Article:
PVC Conduit Emerging From Trench To Sub Panel

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N844AA

Member
Location
Los Angeles
In the past if I was running a PVC underground feeder to a structure to feed a surface mounted panel, I would use a rigid elbow and rigid conduit to come out of the ground and feed the panel.

But in reviewing the code, is there any reason I cannot just come up out of the trench and feed the panel with PVC? This is on the exterior of a detached residential garage, the PVC is labeled as sunlight resistant and I do not consider this location to be subject to physical damage.

PVC all the way? Is there a code that says I must transition to rigid?

Thanks in advance! :)
 

Den

Member
Location
Southern Iowa
Around here we can use pvc but it must be schedule 80. It must also have a slip joint "riser tube" if the pvc has an elbow to turn horizontaly but not needed if the pipe just goes to the ground and stops ( according to my inspector. ) I thought code was to have a slip joint anyway.
 

Article 90.1

Senior Member
PVC all the way, direct burial sleeved in PVC where it emerges from the ground, PVC all the way with RMC elbows are all acceptable. I can't locate the article that allows RMC elbows in a PVC run to not have to be bonded when buried, though. SCH. 80 PVC may be a local amendment in some areas, but generally it is only required to protect against physical damage.

And although I first scoffed at it, and others will shun me, I have been known to glue the end bell of the PVC right over the threads of the RMC as it makes a stronger mechanical connection than FA's.
 

augie47

Moderator
Staff member
Location
Tennessee
Occupation
State Electrical Inspector (Retired)
........and I do not consider this location to be subject to physical damage.
Unfortunately, in most cases, it is more what HE (AHJ) considers it :)
Garage outside subject to weedeaters, lawnmower bumps, etc. most AHJs will say subject to physical damage.
.
PVC all the way? Is there a code that says I must transition to rigid?

Thanks in advance! :)
No Code that mandates rigid that I know of. as stated above, to many AHJs it would be a "physical damage". 300.5(D) is your basic reference.
 

satcom

Senior Member
Thank you all. Yeah, the whole "subject to physical damage" is always so subjective.

Thanks again!


We like to use sch 80 for comming out of the ground, any conduit near a garage or any out building can be exposed to damage.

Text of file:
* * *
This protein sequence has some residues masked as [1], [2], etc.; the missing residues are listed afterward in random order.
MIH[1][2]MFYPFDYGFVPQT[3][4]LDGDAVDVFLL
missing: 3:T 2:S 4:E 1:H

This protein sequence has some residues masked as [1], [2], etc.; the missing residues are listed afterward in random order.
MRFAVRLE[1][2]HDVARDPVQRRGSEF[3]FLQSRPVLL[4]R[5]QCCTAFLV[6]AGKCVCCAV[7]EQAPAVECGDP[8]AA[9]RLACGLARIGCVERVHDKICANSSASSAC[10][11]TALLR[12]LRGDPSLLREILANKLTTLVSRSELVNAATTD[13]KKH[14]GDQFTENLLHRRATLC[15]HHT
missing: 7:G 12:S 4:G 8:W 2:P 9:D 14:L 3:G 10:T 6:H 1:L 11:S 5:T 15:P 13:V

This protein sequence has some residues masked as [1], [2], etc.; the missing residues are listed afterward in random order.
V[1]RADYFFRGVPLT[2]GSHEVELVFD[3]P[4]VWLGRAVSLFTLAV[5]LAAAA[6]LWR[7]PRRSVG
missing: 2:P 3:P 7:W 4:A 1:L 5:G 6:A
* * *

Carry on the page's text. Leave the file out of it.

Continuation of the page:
iwire

Moderator
Staff member
Location
Massachusetts
And although I first scoffed at it, and others will shun me, I have been known to glue the end bell of the PVC right over the threads of the RMC as it makes a stronger mechanical connection than FA's.

That there would be an NEC violation and I will not believe it is stronger, PVC cement is not 'glue'.
 

roger

Moderator
Staff member
Location
Fl
Occupation
Electrician
Schedule 80 PVC is listed as being protection from physical damage whereas schedule 40 is not, so in otherwords, schedule 80 PVC can be used in lieu of RMC for this application.

Roger
 

cpal

Senior Member
Location
MA
Around here we can use pvc but it must be schedule 80. It must also have a slip joint "riser tube" if the pvc has an elbow to turn horizontaly but not needed if the pipe just goes to the ground and stops ( according to my inspector. ) I thought code was to have a slip joint anyway.


Well
Are you referring to a slip joint as a true fitting listed for ground movement??

or are you referring to a slip joint that actually is listed as an expansion fitting (as in thermal)

they are quite different and an expansion fitting is not listed for ground movement. (or atleast I am not aware that they are)
 

Den

Member
Location
Southern Iowa
Sorry for the slang. Meter riser is a floating pipe (pvc) over the pipe coming out of the ground letting things move up and down. Expansion joint is a special fitting for allowing pvc conduit to expand in horizontal runs and not for direct bury. I don't have the code book in front of me but there is a chart that shows how much pvc will expand with temperature and it is a lot. Surprised me how much expansion room is required.
 

cpal

Senior Member
Location
MA